Thursday, April 23, 2009
There once was a time when eating Japanese food in this country was an austere, strange, highly foreign experience. Shizo leaves dressed cold sashimi, sake was served warm, and you could find a plethora of seaweed, gnarled mushrooms, and even the occasional yam on the menu. It was a weird affront to our American palates (and portions). To me, this is a good time.
To the rest of America is seems, sake bombs and cream cheese are a good time. When did most Japanese establishments turn into loosely veiled TGI Friday’s? Every time I am convinced to go to sushi, I am struck by the scene of ruckus, tiny- tittied waitresses, yelping sushi chefs, and heaps of mayo. Mayo over muscles. Mayo mixed with cock-sauce, drizzled over a roll. Mayo in potato salad (seriously?). My nimble mouth stretches helplessly to fit in a slice of a California roll the size of my fist… rice is forced out through my lips and piles listlessly on the plate. Chucks of fish and seaweed are gnawed off mid-bite in an attempt to halt my gag reflex. Is this anyway to serve food? And is this anyway to name food: Double Climax, Sexy-Sexy, Blond-Bombshell (see above reference to TGI Friday’s)? At the end of the evening, I am overwhelmed at the staggering amount of food I have managed to pile down and the enormous bill ($20 lunch? Of course!). I’m freakin’ sick of it.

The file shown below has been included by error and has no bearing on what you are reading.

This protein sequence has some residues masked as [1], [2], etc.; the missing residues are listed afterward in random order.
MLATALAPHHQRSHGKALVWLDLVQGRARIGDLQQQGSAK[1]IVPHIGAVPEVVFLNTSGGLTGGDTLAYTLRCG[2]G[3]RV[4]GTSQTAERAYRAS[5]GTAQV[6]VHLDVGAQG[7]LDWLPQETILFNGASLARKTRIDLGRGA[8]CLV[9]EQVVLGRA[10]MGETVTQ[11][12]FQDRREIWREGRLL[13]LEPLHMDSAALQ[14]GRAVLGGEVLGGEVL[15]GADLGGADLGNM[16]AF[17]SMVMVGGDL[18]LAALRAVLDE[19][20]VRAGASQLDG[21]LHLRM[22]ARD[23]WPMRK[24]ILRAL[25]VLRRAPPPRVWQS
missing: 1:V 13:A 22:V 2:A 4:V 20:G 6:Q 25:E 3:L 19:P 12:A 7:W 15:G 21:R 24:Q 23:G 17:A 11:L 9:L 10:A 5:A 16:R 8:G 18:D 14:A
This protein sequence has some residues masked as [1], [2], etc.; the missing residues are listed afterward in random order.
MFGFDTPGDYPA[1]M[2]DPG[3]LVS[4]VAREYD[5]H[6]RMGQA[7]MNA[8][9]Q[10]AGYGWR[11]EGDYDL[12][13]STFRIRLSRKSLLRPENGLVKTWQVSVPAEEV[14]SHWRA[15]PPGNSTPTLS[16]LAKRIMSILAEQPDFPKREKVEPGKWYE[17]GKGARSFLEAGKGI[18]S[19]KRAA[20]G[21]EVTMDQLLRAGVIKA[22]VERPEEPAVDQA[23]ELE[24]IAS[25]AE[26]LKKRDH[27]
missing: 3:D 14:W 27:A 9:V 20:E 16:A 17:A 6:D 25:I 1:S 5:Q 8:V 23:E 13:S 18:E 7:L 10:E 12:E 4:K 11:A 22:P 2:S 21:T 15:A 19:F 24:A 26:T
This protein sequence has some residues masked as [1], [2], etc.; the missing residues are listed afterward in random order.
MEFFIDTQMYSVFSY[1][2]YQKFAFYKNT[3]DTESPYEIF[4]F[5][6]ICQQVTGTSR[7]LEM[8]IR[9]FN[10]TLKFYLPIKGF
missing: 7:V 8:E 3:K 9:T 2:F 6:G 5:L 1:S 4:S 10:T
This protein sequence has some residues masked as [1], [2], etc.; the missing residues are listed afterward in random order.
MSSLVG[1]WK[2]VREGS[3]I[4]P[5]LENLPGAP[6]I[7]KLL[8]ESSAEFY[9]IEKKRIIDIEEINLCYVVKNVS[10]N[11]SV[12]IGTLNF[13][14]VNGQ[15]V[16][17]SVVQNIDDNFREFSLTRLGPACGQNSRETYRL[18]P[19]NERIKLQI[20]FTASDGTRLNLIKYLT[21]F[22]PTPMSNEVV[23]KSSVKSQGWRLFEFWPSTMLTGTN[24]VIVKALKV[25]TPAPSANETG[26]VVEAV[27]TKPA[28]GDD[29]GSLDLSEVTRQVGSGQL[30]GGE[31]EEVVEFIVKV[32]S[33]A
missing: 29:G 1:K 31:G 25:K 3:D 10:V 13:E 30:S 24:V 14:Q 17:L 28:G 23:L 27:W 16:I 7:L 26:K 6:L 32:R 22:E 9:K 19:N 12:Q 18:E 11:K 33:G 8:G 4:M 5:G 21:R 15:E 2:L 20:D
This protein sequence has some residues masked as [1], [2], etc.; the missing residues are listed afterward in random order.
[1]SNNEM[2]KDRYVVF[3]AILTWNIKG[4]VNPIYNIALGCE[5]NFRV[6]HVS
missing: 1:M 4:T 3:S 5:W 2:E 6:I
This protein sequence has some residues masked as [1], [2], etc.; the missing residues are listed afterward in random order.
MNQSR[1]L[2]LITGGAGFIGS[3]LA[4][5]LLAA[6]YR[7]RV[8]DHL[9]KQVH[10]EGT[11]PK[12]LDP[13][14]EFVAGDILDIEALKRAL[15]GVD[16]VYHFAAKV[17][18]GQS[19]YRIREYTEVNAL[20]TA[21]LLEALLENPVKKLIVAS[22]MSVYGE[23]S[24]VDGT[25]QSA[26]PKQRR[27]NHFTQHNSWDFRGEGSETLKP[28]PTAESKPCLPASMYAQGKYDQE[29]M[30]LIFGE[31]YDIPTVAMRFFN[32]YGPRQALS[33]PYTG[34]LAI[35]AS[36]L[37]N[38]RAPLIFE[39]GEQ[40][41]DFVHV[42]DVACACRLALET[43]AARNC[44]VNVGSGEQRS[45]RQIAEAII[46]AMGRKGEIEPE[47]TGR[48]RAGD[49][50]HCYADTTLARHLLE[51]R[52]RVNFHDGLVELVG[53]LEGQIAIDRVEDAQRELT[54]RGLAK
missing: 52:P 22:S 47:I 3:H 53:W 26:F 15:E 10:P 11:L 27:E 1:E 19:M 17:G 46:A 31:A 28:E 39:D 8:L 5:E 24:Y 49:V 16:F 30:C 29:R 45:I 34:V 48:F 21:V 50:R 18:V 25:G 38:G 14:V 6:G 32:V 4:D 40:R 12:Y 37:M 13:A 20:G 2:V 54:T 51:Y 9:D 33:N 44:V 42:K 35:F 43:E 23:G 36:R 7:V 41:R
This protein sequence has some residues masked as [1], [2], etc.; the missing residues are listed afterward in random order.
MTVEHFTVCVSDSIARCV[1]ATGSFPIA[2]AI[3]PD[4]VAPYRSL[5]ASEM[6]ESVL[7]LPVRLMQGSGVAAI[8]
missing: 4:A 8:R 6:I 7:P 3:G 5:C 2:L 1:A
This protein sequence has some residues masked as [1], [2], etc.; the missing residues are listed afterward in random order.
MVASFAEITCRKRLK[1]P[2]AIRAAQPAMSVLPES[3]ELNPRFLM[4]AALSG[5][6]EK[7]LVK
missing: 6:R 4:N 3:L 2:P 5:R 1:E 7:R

Wednesday, April 1, 2009
Did you know cabbage is one of the best foods out there for you? Rock on with this in-season treat:
Sweet & Sour Red Cabbage ala Julia Child
Serves 4 or 5. Sauté 1 cup red-onion slices in a large sauce pan in 2 to 3 tablespoons butter or oil or pork fat until tender. Blend in 4 cups of shredded red-cabbage, a grated sour apple, 2 tablespoons red-wine vinegar, a pureed garlic clove, a bay leaf, ½ teaspoon caraway seeds, 1 teaspoons sugar, salt, pepper, and ½ cup water. Cover and boil on high heat for about 10 minutes, tossing occasionally and adding more water if necessary, until cabbage is tender and liquid has evaporated. Taste and adjust seasonings.
*Note: I often use apple cider vinegar and double the amount of sugar and vinegar (I like it really sweet and sour!). Play with it. It’s a great recipe.